Similarly, the CDC-led government has taken power at a time when the struggle for inclusion has taken a more qualitative leap. This time around the people are not advocating for broader political inclusion but broader economic participation. After years of economic deprivation under the misrule of Sirleaf, Weah has emerged with a dramatic change recitation and utterances to dazzle those who hope for a better living standard after Sirleaf.
Here he is vacillating between two insoluble forces: On one hand, he is dining and winning with discredited officials of the erstwhile administrations of Sirleaf, Taylor, and Doe; on the other hand, he is making political pronouncements, signaling that he is ready for a change. He is unwilling to break with the reactionary and parasitic guys of the erstwhile administrations at the same time trumpeting the change rhetoric. It is this quandary that will define the Weah administration and present him with insoluble choices in an epoch of deafening outcries for broader economic transformation and participation.
President Tolbert, like the CDC-led government, pledged to open the space and take the people along with him into history. For a people who were kept on the margins of society, the utterances from the president were taken seriously. Unfortunately, he toyed with the prospect of social transformation while keeping ties with the conservative old brats of the True Whig Party, assuring them everything was on course. He went down in history since his pronouncements were taken seriously by those who wanted a change of the economic and social constructs of the republic. In short, the people decided to move into history while he left behind.
But bourgeois historians have interpreted history as series of unconnected and loose occurrence, missing the point that historical occurrences are series of connected interplays, which are driven by objectives laws. They would go further and ask the question: But weren’t the backward army around when Tubman put up a poor showing as president of the republic. Further, they would pin the overthrow of the degenerate oligarchy of the True Whig Party on the Liberian progressives. Obviously, from a cursory look at the thing, who can argue otherwise?
The execution of William David Coleman and his son, the expulsion of D. Twe from the House of Representative, and his forceful exiled to Sierra Leone, the purging of Edwin J. Barclay, the repression of Albert Porte by the state, the persecution of Du Fahnbulleh and so many other contradictions evoked a molecular reaction in various layers of the oppressed class which exploded into a military takeover on April 12, 1980.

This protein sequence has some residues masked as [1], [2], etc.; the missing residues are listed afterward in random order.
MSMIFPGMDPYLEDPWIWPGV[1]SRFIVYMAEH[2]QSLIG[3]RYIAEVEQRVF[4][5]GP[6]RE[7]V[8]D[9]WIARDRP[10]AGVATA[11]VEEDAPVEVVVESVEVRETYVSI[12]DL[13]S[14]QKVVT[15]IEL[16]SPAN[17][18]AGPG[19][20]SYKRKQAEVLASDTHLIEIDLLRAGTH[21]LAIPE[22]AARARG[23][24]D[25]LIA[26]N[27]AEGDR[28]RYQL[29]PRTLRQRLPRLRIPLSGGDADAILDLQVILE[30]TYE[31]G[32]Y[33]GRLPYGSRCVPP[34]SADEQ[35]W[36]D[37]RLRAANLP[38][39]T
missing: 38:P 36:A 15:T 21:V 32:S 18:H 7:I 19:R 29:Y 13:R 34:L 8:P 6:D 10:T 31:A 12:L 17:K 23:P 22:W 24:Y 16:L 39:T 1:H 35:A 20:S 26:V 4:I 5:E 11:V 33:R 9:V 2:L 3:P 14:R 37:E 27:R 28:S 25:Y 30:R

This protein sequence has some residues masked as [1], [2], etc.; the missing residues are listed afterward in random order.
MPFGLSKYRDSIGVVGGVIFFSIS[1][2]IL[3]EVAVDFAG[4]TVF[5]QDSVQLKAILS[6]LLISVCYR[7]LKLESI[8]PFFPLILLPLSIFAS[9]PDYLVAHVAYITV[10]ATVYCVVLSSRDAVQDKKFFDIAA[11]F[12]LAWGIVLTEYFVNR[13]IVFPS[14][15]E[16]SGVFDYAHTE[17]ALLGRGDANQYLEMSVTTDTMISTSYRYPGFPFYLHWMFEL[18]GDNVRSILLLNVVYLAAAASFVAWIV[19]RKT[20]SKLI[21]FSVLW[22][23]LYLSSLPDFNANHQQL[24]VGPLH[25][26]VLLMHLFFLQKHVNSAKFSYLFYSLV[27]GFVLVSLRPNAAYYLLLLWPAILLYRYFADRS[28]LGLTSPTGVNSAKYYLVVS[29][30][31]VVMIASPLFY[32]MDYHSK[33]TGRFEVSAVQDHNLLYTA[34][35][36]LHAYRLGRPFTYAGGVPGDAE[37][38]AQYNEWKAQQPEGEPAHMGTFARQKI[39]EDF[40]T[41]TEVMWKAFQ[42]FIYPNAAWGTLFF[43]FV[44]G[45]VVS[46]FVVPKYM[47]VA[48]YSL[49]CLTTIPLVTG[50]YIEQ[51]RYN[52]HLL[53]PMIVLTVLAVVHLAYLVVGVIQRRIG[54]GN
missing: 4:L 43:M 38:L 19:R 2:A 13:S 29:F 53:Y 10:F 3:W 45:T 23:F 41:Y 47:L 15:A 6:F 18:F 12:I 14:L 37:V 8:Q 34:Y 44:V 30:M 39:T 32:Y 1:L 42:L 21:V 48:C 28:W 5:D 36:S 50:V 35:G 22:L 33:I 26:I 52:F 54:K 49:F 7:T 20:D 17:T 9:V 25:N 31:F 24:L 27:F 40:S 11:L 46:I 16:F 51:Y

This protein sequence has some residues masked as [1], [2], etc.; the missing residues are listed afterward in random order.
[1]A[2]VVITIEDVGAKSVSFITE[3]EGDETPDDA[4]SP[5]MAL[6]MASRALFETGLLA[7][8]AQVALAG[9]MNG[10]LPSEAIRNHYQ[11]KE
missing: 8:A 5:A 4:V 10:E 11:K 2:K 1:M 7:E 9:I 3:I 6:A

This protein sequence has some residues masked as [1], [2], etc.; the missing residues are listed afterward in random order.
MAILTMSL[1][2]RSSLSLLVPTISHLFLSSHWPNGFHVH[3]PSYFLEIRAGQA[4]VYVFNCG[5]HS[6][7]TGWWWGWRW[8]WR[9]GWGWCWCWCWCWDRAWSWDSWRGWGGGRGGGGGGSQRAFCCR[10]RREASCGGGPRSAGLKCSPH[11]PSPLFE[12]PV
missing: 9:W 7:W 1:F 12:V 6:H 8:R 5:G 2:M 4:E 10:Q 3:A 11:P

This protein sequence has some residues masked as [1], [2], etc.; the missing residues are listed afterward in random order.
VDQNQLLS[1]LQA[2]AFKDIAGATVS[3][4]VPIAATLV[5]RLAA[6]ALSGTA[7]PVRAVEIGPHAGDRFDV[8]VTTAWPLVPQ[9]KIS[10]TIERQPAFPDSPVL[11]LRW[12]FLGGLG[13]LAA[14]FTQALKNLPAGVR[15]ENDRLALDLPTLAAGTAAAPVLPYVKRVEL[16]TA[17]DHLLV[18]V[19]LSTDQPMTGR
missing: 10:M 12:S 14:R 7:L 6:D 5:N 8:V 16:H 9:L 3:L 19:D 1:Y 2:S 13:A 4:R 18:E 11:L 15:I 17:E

Suffice this to mean that the backlog from the action of William VS Tubman was sufficient enough to serve as a catalyst for the action of the army. When William R. Tolbert came, the people were interested in practical actions. They wanted to be changed in an instant. The army lived through the era of Tubman when he ruled by iron-fist. In the era of Tolbert, although he scattered rhetoric, it was more about praxis than vague pronouncements. The people were impatient. They wanted to move fast, but Tolbert vacillated between the conservative old guards of the True Whig party and that of the progressive people of the homeland who wanted a speedy transformation. He refused to cut his umbilical cord from the old guys. On the other hand, he schemed to the people who wanted speedy change. He gambled wrongly which made him the loser.
Secondly, to argue that the Liberian progressives were responsible for the military takeover on April 12, 1980, is to overlook the objective conditions which gave rise to such option. First, human beings are naturally conservative, and they are uninterested in getting rid of the status quo except in situations of extreme necessity. Second, the Liberian progressive only reported and interpreted the contradictions to the people. They neither created it nor asked the government to be insensitive to the plights of the people. Third, no amount of theorizing, writing, agitation can force any oppressed layer of the society into spontaneous upheaval when it is not prepared to do.